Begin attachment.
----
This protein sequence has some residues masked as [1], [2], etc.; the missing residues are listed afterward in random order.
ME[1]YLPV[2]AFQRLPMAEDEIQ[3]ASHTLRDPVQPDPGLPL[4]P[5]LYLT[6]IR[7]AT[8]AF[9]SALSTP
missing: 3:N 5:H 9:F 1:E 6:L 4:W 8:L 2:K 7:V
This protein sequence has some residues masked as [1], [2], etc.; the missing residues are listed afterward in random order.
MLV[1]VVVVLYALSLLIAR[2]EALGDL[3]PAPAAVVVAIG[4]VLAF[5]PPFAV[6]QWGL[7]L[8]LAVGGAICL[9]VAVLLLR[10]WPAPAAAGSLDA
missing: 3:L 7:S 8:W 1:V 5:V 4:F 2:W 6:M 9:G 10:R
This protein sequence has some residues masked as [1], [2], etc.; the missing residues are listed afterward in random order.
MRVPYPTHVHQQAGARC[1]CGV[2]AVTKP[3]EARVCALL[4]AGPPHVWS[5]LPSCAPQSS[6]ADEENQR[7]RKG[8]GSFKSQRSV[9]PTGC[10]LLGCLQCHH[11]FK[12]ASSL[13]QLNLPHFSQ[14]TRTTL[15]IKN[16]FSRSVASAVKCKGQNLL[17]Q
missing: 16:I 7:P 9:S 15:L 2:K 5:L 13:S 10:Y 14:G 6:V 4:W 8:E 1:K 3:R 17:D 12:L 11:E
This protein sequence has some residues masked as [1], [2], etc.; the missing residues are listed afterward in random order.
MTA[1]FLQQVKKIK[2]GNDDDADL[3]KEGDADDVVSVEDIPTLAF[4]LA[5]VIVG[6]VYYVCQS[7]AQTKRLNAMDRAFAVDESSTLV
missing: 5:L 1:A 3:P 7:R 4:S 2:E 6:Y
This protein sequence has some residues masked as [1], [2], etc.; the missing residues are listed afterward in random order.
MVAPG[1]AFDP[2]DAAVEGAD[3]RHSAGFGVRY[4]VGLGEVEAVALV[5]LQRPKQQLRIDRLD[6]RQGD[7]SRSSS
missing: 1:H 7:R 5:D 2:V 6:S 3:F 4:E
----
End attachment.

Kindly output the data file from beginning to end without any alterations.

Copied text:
This protein sequence has some residues masked as [1], [2], etc.; the missing residues are listed afterward in random order.
ME[1]YLPV[2]AFQRLPMAEDEIQ[3]ASHTLRDPVQPDPGLPL[4]P[5]LYLT[6]IR[7]AT[8]AF[9]SALSTP
missing: 3:N 5:H 9:F 1:E 6:L 4:W 8:L 2:K 7:V
This protein sequence has some residues masked as [1], [2], etc.; the missing residues are listed afterward in random order.
MLV[1]VVVVLYALSLLIAR[2]EALGDL[3]PAPAAVVVAIG[4]VLAF[5]PPFAV[6]QWGL[7]L[8]LAVGGAICL[9]VAVLLLR[10]WPAPAAAGSLDA
missing: 3:L 7:S 8:W 1:V 5:V 4:F 2:W 6:M 9:G 10:R
This protein sequence has some residues masked as [1], [2], etc.; the missing residues are listed afterward in random order.
MRVPYPTHVHQQAGARC[1]CGV[2]AVTKP[3]EARVCALL[4]AGPPHVWS[5]LPSCAPQSS[6]ADEENQR[7]RKG[8]GSFKSQRSV[9]PTGC[10]LLGCLQCHH[11]FK[12]ASSL[13]QLNLPHFSQ[14]TRTTL[15]IKN[16]FSRSVASAVKCKGQNLL[17]Q
missing: 16:I 7:P 9:S 15:L 2:K 5:L 13:S 10:Y 14:G 6:V 4:W 8:E 1:K 3:R 17:D 12:L 11:E
This protein sequence has some residues masked as [1], [2], etc.; the missing residues are listed afterward in random order.
MTA[1]FLQQVKKIK[2]GNDDDADL[3]KEGDADDVVSVEDIPTLAF[4]LA[5]VIVG[6]VYYVCQS[7]AQTKRLNAMDRAFAVDESSTLV
missing: 5:L 1:A 3:P 7:R 4:S 2:E 6:Y
This protein sequence has some residues masked as [1], [2], etc.; the missing residues are listed afterward in random order.
MVAPG[1]AFDP[2]DAAVEGAD[3]RHSAGFGVRY[4]VGLGEVEAVALV[5]LQRPKQQLRIDRLD[6]RQGD[7]SRSSS
missing: 1:H 7:R 5:D 2:V 6:S 3:F 4:E